[7]For example, the Open Science and Research initiative in Finland has published a Roadmap. This recommends a CC BY 4.0 licence for all research outputs. For metadata in repositories the national recommendation is CC0. (Go Back).

cc-zero To the extent possible under law, the creators of The Hague Declaration waive all copyright and related or neighbouring rights to the Declaration.

Original Signatories (Organisations)

Signatories Organisations

Signatories Individuals

Aanya Roennfeldt, University Of Technology, Sydney, Library

Aaron Vazquez, Académica

Achintya Rao

Adrienne Reid, University of Technology, Sydney

Agustín Labaronnie

Akash, National Law University Delhi

Akiko Nakagaki

Alain Marois

Alan Cox, Free Software Developer, Linux Project

Alen Vodopijevec, Ruđer Bošković Institute

Alessandra Ensoli, ISPRA (Istituto Superiore per la Protezione e la Ricerca Ambientale)

Alessandro Pierno, Marketing Manager at Firenze University Press, Università di Firenze

Alex Petrie

Alice Winn

Alicia F. Gómez

Alicia Ocaso, Asociación de Bibliotecólogos del Uruguay, ABU

Amadeu Pons

Amanda Wakaruk

Aming Shi

Amy Buckland, Institutional Repository Manager, The University of Chicago

Ana Sanllorenti, Facultad de Ciencias Exactas y Naturales, Universidad de Buenos Aires

Anči Leburić, University of Split, Faculty of Philosophy

Andras Holl, Deputy Director-General (IT), Library and Information Centre, Hungarian Academy of Sciences (MTA)

Andreas Antic

Andreas Degkwitz, Director, University Library of Humboldt University of Berlin

Andreas Drakos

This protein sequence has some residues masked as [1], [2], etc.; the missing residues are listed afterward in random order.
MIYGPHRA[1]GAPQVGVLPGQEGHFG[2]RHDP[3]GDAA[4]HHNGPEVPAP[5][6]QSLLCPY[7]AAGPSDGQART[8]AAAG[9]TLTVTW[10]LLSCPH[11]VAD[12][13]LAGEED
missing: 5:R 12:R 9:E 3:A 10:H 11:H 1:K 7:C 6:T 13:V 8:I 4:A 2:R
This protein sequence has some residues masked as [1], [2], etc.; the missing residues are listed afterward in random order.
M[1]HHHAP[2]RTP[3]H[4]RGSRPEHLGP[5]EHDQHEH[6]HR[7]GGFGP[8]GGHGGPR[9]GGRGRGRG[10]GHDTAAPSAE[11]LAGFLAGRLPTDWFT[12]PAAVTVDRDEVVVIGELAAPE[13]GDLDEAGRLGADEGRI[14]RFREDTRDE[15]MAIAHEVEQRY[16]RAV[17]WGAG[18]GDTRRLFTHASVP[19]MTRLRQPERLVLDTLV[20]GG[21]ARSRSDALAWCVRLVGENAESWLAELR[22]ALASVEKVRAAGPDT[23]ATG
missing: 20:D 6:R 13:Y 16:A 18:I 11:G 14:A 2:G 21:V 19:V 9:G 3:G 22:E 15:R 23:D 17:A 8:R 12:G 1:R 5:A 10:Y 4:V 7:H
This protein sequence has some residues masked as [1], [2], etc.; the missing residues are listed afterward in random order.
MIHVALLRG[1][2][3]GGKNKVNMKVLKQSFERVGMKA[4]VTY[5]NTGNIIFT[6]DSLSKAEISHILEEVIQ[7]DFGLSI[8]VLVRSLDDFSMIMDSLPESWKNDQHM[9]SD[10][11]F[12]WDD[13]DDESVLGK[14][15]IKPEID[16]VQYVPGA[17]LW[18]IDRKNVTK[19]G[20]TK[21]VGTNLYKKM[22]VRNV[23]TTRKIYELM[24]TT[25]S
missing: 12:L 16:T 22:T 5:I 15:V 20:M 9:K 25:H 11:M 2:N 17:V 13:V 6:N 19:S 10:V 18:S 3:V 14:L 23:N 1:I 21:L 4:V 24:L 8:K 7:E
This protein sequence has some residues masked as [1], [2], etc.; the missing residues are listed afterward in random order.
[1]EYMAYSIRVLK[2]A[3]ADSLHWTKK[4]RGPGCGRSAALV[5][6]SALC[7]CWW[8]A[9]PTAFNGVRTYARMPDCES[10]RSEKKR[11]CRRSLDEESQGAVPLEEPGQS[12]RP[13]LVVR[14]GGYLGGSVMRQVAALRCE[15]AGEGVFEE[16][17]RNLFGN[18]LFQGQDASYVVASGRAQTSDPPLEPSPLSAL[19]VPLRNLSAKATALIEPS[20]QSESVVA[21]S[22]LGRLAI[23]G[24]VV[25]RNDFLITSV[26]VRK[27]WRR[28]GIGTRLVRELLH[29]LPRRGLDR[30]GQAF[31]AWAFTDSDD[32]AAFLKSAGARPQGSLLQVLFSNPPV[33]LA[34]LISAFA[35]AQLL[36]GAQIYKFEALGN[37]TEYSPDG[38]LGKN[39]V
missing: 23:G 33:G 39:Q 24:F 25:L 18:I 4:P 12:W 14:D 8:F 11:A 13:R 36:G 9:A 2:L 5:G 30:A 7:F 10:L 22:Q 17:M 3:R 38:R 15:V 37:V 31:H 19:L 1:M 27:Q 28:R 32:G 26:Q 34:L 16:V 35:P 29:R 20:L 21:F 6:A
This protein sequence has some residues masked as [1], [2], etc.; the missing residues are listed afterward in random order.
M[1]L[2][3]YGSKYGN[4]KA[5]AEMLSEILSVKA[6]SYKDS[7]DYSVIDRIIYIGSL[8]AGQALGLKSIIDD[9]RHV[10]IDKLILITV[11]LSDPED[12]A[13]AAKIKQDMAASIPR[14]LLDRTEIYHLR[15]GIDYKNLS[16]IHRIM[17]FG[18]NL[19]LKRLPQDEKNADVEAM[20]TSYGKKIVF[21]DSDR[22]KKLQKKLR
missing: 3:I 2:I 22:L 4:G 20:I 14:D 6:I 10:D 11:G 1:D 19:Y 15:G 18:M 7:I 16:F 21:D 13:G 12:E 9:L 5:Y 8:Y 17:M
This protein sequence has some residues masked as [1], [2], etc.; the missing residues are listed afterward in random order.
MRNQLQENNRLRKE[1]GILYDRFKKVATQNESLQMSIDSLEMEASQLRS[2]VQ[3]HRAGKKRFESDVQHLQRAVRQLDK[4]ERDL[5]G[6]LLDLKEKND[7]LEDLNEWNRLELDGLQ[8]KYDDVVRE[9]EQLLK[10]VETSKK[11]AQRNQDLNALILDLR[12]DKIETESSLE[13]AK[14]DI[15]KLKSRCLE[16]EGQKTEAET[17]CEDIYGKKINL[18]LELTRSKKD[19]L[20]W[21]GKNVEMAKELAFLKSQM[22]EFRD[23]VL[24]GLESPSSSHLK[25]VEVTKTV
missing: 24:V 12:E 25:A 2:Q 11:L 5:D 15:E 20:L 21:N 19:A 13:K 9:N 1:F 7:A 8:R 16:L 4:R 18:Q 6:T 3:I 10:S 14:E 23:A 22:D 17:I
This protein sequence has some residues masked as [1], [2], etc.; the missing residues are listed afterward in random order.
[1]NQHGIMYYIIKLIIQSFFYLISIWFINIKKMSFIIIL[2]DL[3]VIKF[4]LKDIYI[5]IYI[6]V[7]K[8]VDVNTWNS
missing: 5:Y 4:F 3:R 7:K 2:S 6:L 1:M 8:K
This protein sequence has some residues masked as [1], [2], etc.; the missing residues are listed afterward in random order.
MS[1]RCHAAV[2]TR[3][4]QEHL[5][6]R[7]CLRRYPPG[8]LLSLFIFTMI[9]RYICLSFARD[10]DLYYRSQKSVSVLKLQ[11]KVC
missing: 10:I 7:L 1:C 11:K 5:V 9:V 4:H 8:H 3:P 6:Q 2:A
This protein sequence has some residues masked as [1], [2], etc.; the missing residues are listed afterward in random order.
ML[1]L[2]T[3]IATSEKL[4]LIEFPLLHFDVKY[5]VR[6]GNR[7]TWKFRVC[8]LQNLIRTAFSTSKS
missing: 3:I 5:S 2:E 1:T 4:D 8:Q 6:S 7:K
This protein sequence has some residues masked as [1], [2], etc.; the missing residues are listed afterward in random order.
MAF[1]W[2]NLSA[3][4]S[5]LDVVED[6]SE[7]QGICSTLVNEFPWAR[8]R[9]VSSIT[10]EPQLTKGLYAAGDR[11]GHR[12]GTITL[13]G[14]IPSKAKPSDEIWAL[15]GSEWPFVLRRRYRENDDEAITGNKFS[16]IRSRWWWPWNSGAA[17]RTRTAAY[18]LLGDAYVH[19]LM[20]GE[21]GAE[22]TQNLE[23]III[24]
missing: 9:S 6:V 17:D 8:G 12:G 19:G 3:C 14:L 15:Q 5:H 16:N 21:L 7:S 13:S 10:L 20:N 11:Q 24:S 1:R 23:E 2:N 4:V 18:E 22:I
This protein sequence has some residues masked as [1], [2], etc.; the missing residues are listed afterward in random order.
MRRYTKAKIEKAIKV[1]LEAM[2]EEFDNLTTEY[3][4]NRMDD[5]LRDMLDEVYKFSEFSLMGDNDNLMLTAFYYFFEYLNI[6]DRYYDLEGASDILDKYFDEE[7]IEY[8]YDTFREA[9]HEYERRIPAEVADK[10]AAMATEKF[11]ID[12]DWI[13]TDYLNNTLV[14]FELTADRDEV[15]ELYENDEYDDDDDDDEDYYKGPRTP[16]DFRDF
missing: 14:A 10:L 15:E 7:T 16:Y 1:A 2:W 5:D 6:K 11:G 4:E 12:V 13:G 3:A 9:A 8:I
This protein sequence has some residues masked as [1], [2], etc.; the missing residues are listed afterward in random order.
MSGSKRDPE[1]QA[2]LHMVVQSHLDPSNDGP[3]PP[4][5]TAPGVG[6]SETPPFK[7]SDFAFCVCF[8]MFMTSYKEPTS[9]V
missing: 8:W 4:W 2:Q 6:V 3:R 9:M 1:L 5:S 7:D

Andreas Ferus, Academy of Fine Arts, Vienna

Andreas Leimbach

Andrius Utka

Andy Byers, Ubiquity Press

Andy Mabbett, Pigsonthewing

Angelo Pugliese, BRC Library

Anil Mathew, Founder, Project SMART

Ann L. Starkey

Anna Fragkou

Anna Maria Arcangeli, Università di Verona

Anna Maria Tammaro

Anna Mazgal, Centrum Cyfrowe

Anna O’Neill, University of Chichester

Anna-Liisa Holmström, Lahti University of Applied Sciences

Anriette Esterhuysen, Executive Director, Association for Progressive Communications

Anthi Katsirikou

Anton Adrian Zion

Antonella Costanzo, Librarian, Genoa

Antonin Benoit Diouf, Head Librarian, African Institute for Economic Development and Planning

Antonio Gregorio Montes, IES de Ribadeo Dionisio Gamallo

Antonio Scolari, Università degli Studi di Genova

Antti Poikola, Open Knowledge Finland

Anup Kumar Das, Information and Communication Society of India (ICSI)

Anuradha Rai Chowdhury

Aodhán Rilke Floyd, University College Cork

Arianna Becerril

Ariela Netiv

Arthit Suriyawongkul, Foundation for Internet and Civic Culture (Thai Netizen Network)

Arul George Scaria, National Law University Delhi

Ashley M. Richter, Open Access Antiquarianism

Attaluri Srinivasacharyulu, Center for Knowledge Management, Hyderabad

Babette van Alphen

Baden Appleyard, Australian Governments’ Open Access and Licensing Programme (AusGOAL)

Barbara Lison

Bartosz Paszcza

Bastian Greshake, openSNP

Beatriz Benitez, Campus del Baix Llobregat Library, Castelldefels, UPC.

Begoña Cayuela

ben mitchell

Ben Shaw, Technology Training Specialist, Markham Public Library

Benjamin Bober, ABES

Bernard Landry

Bethany Nowviskie

Björn Brembs

Bobana E.G. Badisang, Institute of Development Management, Botswana

Bogusława Lewandowska-Gruszka, Head of Library, Library of the Institute of Fundamental Technological Research of the Polish Academy of Sciences

Bongisa Mlisana

Bozena Michalska, EBIB Association

Bram Zandbelt

Brent Nelson, University of Saskatchewan

Brian Hole

Brian Hole, CEO, Ubiquity Press

Bruce Becker, CSIR Meraka Institute

Caio Werneck

Cameron Neylon

Candida D’Avanzo

Carla Colombati, University of Teramo

CarlosLombas

Carme Besson Ribas, Universitat Autònoma de Barcelona

Carmen Aguilar de la Vega, Library Manager, Public Library “Ricardo Palma”

Caterina Sganga, Assistant Professor of Law, Central European University

Cédric Schnyder

Charles Oppenheim, Visiting Professor

Cheng Soon Ong, NICTA (National ICT Australia)

Chiara Zara, Università del Piemonte Orientale

CHJ Hartgerink, MSc., Tilburg University

Chris Noone, PHD Student, NUI Galway

Christian Jädicke

Christian Lacroix, Bibliothèque – Université Laval

Christiane Engler

Christoph Hilkerbäumer

Christophe Perales, ADBU

Christopher Sampson